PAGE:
Both will often use vivid descriptions, emotional descriptions and pithy observations. They will also use a reasonably varied and complex vocabulary too. This also usually means that the pace of the story will be slightly slower.

Thriller novels, especially streamlined ultra-thrilling modern ones, don’t do this. Their approach to narration is much more “matter of fact” and has more in common with the classic hardboiled pulp detective fiction of the 1920s-50s. This isn’t “better” or “worse” than horror fiction, it’s just different.

But, why are they so different? Simply put, it’s because they need to achieve different things.

For a horror story to work properly, it needs to build atmosphere and suspense. It needs to create vivid, disturbing images in the minds of the audience. It needs to immerse the audience in the story, so that they feel like the horror is happening to them. In a splatterpunk novel, the writer also has to contrast beautiful narration with ugly events for dramatic effect. To be able to do all of this well, you need to use fairly “high definition” writing that may be slower to read, but has a lot more depth to it.

On the other hand, a good thriller novel needs to focus on speed. It needs to be something where the reader is furiously turning the page to see what happens next. It needs to be something where the writing doesn’t get in the way of the action. It needs to be something that the reader can’t put down because it’s really easy to read another chapter. It’s kind of like an older computer game running on a more modern computer – yes, the “graphics” might not look as good, but the game will run ridiculously quickly and smoothly! And, in a thriller novel, this is what you want to achieve.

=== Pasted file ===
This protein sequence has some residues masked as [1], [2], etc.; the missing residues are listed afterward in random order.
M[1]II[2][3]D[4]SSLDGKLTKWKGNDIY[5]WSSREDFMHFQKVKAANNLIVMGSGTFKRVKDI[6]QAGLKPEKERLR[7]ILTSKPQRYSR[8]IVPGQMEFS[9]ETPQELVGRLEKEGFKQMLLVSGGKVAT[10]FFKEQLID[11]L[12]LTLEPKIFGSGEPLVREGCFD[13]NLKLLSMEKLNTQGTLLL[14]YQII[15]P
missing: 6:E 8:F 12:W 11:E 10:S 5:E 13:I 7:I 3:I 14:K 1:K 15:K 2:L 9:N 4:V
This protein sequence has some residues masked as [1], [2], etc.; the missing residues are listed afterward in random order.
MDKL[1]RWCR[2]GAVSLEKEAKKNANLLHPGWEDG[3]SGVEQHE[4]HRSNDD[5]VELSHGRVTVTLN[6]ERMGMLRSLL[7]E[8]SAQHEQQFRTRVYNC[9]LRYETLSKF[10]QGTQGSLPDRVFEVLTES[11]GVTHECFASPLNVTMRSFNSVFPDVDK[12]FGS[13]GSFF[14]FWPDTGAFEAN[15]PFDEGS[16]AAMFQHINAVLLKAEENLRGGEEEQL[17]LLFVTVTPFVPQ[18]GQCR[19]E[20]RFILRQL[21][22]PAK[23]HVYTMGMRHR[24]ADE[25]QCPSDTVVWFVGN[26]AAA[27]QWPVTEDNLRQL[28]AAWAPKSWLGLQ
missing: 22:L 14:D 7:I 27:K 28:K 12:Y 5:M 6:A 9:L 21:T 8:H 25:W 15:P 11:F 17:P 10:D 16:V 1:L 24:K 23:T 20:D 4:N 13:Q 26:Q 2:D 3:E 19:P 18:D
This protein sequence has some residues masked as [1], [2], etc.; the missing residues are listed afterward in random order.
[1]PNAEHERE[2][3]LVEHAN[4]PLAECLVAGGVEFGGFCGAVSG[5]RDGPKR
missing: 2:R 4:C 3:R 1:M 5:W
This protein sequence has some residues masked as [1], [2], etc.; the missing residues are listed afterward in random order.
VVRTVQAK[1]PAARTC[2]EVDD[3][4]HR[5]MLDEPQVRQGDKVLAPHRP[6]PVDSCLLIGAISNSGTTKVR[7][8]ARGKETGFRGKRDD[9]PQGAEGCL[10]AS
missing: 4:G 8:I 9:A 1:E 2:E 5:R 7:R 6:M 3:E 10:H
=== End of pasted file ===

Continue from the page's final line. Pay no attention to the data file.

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Anyway, I hope that this was useful 🙂

Three Shocking Tips For Writing 1980s-Style Splatterpunk Horror Fiction

Well, I thought that I’d talk about 1980s splatterpunk fiction today. This is mostly because I’m re-reading an old 1980s horror novel called “Erebus” by Shaun Hutson that I first discovered when I was a teenager during the early-mid ’00s. Back then, old second-hand splatterpunk novels from the 1980s (or, more accurately, the mid-late 1970s to the early-mid 1990s) were the coolest thing in the world. Or at least I thought that they were. Alas, I was a little late to the party.

But, having refreshed my memory about this awesome historical genre (which, for some reason, I lost interest in a few years ago), I thought that I’d offer a few tips about how to write 1980s-style splatterpunk fiction. And, yes, some of these might shock you. Because…. *organ trill*… old splatterpunk fiction has more in common with high-brow literary fiction than anything else. Allow me to explain…

1) Characterisation!: Whether it is more visceral “video nasty”-style stories by Shaun Hutson, poetic and sophisticated splatterpunk stories by Clive Barker, the supernatural drama of Graham Masterton or the classic stories of James Herbert, old splatterpunk novels had one thing in common – Characterisation!

A classic splatterpunk technique is to start a chapter by introducing a new character. The writer will then spend a couple of pages showing the character going about their daily life, whilst also giving the reader a bit of information about their backstory and personality. Usually, the character’s life will be slightly mundane, unusual and/or miserable. The audience is given a while to get to know this character. Then the character dies horribly in some kind of ultra-grisly way.